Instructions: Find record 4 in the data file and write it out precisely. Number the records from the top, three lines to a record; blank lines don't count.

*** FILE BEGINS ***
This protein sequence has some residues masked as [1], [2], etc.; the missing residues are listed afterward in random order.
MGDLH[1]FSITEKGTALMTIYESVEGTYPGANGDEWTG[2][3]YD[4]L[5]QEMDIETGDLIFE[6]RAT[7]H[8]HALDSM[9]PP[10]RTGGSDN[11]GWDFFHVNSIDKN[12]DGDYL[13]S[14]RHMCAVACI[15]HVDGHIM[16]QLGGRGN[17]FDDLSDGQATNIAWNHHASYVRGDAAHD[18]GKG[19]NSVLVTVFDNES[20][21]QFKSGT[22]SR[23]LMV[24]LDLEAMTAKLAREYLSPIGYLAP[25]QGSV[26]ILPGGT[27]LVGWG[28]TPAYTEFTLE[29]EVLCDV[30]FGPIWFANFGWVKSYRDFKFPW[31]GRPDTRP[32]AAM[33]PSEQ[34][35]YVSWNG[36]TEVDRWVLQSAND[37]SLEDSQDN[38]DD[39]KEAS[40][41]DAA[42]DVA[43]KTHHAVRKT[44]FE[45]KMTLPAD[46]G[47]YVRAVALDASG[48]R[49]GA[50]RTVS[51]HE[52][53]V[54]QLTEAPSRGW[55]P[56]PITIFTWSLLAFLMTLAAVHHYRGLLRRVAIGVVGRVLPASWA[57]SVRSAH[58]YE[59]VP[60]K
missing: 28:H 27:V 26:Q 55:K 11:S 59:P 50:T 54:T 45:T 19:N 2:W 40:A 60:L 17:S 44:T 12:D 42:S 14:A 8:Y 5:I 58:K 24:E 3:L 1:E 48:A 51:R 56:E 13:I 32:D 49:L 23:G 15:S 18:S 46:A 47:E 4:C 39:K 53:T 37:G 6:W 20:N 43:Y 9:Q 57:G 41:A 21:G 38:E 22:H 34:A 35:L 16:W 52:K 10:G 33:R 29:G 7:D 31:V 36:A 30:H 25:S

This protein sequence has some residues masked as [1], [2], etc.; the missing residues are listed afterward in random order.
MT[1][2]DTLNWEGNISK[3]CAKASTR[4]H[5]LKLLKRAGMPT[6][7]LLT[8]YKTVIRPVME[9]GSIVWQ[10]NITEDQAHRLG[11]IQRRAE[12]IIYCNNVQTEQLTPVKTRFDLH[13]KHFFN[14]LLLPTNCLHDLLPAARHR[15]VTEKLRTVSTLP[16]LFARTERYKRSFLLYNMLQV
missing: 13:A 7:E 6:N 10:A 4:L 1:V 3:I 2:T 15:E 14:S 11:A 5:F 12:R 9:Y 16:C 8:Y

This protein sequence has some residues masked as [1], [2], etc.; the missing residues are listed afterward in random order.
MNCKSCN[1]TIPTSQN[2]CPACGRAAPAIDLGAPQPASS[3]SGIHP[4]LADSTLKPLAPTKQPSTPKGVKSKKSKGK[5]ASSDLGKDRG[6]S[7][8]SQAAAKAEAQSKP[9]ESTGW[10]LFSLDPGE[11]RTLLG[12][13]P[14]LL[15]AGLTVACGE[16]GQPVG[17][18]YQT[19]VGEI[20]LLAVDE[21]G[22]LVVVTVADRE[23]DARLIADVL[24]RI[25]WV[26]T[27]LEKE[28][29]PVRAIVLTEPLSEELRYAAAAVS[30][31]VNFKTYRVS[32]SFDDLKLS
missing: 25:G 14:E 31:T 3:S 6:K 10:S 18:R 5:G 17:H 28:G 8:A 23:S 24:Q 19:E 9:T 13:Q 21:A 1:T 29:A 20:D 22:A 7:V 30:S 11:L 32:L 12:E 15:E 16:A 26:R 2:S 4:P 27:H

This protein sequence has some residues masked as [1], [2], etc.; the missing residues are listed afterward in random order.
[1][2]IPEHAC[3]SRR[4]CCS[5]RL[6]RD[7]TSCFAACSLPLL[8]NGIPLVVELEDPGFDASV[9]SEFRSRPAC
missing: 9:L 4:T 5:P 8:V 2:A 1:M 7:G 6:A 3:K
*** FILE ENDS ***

This protein sequence has some residues masked as [1], [2], etc.; the missing residues are listed afterward in random order.
[1][2]IPEHAC[3]SRR[4]CCS[5]RL[6]RD[7]TSCFAACSLPLL[8]NGIPLVVELEDPGFDASV[9]SEFRSRPAC
missing: 9:L 4:T 5:P 8:V 2:A 1:M 7:G 6:A 3:K